November 16, 2009
There's so much that GM fundamentally got right with the 2008 Pontiac G8 GT-- steering, ride/handling, thrust, space, looks (especially its rear three-quarter angle) -- that polishing it up for a second-generation would have been a snap.
Just rejigger some of the interior controls, slap in the six-speed manual and/or liven up the sluggish autobox, an external trunk release, larger side-view mirrors, sexier wheels, and... hmm. I think that would cover the major issues.
Not very major, are they?
Jason Kavanagh, Engineering Editor @ 34,480 miles.
November 10, 2009
The G8's cabin reminds me of my older brother's basement. Descend those stairs and you'll find that the room is a bit messy, and some of the furniture looks like it belongs in a time capsule. But the couches are comfy and the vibe is mellow -- all in all, it just feels right.
So it is with the Pontiac. The car's cabin looks dated in some respects, but the seats offer just enough support and I love the way the steering wheel feels in my hands. Now if only it had pay-per-view and a Wii...
Warren Clarke, Automotive Content Editor @ 34,170 miles
October 14, 2009
It was a dark and stormy morning here is Los Angeles, so I quickly reached for the seat heater button in the Pontiac G8 GT.
It didn't get very hot, then I realized it defaulted to the lowest of its three settings. Most cars usually default to the highest and its up to you to knock it back. Or they default to the highest and gradually dial themselves back over time.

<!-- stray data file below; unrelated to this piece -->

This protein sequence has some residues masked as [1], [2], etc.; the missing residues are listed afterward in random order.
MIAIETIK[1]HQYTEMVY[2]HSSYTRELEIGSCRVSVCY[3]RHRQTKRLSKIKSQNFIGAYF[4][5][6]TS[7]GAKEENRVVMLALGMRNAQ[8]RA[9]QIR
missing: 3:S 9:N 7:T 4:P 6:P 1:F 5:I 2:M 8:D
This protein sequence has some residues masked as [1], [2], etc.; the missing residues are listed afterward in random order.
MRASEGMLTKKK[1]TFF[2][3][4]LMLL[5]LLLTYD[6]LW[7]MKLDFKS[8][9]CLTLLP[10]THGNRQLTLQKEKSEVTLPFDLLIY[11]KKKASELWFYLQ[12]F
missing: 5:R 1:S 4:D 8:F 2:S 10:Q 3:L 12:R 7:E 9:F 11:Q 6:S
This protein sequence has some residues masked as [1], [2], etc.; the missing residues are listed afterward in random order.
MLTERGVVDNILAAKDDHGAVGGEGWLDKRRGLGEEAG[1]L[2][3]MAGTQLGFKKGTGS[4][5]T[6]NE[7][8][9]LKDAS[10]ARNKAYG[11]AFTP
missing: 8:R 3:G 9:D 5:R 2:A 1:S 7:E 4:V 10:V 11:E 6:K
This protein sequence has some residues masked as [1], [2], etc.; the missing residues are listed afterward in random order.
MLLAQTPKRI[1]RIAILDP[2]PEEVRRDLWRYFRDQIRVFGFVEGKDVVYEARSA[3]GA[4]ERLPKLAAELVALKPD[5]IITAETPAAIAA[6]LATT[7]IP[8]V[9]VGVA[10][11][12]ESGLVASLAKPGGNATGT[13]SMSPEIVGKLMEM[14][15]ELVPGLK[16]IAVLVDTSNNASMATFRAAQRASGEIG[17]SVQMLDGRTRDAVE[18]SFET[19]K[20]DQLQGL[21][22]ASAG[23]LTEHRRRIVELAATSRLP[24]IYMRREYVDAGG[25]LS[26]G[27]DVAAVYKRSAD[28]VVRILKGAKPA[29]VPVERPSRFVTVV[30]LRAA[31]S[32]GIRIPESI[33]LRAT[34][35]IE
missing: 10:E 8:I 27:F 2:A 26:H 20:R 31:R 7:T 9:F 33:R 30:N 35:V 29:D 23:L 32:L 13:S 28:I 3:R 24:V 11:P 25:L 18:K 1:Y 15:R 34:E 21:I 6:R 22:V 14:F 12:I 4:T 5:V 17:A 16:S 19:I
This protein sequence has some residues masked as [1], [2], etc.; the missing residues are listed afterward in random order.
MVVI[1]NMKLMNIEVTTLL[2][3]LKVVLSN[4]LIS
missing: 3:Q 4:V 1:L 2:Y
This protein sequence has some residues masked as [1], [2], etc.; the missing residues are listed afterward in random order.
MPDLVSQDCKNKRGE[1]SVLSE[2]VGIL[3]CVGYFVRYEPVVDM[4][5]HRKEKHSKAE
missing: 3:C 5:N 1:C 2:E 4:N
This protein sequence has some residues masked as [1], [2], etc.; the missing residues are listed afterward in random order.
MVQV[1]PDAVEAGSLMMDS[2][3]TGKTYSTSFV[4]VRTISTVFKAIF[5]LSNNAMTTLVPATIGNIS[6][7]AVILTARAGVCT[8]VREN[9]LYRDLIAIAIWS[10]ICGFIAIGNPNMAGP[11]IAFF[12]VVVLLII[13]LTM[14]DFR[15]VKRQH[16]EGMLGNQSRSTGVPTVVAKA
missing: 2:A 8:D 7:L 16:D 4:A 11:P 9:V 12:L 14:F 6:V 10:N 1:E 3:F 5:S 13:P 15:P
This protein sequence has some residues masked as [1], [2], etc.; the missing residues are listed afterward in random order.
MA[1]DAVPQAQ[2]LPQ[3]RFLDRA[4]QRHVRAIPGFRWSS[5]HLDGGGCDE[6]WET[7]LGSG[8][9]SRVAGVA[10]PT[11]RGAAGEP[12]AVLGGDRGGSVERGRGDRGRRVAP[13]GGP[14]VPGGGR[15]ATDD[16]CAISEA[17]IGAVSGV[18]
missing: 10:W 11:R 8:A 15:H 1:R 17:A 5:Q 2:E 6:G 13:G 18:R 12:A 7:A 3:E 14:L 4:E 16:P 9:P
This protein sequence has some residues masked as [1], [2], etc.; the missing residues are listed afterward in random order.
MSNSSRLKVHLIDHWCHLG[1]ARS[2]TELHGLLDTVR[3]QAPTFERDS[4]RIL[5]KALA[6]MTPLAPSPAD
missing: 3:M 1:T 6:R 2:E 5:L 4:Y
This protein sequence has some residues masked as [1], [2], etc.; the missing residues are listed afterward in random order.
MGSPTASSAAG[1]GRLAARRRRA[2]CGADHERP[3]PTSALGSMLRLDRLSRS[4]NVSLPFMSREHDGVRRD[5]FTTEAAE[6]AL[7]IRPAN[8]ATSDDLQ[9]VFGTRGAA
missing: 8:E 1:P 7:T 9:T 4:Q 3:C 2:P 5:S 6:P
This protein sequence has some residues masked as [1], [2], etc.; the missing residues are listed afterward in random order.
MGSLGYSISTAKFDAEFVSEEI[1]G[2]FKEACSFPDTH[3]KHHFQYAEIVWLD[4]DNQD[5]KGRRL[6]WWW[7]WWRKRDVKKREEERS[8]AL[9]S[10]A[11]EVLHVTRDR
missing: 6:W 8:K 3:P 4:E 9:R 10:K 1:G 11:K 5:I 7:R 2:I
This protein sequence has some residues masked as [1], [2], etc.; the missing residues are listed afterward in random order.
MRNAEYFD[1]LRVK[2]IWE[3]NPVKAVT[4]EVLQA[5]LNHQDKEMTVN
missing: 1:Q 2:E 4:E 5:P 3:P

Not our Pontiac. It politely lets you warm up gradually.
Do you have seat heaters in your car? What is the default setting, high or low?
Donna DeRosa, Managing Editor
September 21, 2009
I've enjoyed my time with our long-term Pontiac G8 GT, particularly when I drove it to Napa Valley last fall. But there are some things Pontiac might have handled better (not that this is of great consequence anymore). Over the weekend, I was conscious of how much noise there is as the suspension extends over particularly nasty bumps and ruts. Maybe I wouldn't notice this as much if the cabin wasn't so serene otherwise. I don't think it's a fatal flaw on a $32K car.
Erin Riches, Senior Editor @ 31,252 miles
August 26, 2009
A few days ago I was about 200 miles northeast of our Santa Monica office cruising our long-term Pontiac G8 GT through Baker, California. Baker is home of the world's tallest thermometer, which is a don't miss attraction should you be in the Mojave, and it's considered the Gateway to Death Valley. While I was there, I ate, I gassed and I managed to grab a few choice shots of the car just as a storm was rolling in.
These three pics are the best and I promise you that no Photoshop was used in the creation of these images, just good luck, Mom Nature and my trusty Canon.
By the way, the G8 is awsome on the highway. Great road trip ride.
August 19, 2009
I'm surprised no one else has noted this in the blog yet (at least not that I can tell by scanning 119 entries), but the steering wheel of our 2008 Pontiac G8 GT feels pretty nice to hold.
July 06, 2009
Nothing's more American than baseball, right? So two friends and I drove to San Diego's Petco Park in our long-term 2008 Pontiac G8 GT on Saturday to watch the Padres and Dodgers. Two of us are Dodger fans. The third friend bought our tickets in Field section 125, just left of the right-field foul pole, where he hoped Adrian Gonzalez would homer. It didn't happen. But the Padres did of course win 7-4.
One thing we all agreed on was that the G8 was a very comfortable and likable car for the nearly 300-mile trip. The only 6-footer in our group sat in back the whole time and said he had plenty of room. He also liked the adjustable rear air-conditioning vents.
May 29, 2009
A few weeks ago, I was flipping through channels on TV and stopped on The Transporter. It was a 2002 film starring Jason Statham; his ex-military character earns a living by driving potentially illegal packages or cargo around Europe using a manual-shift BMW 730i and not asking any questions.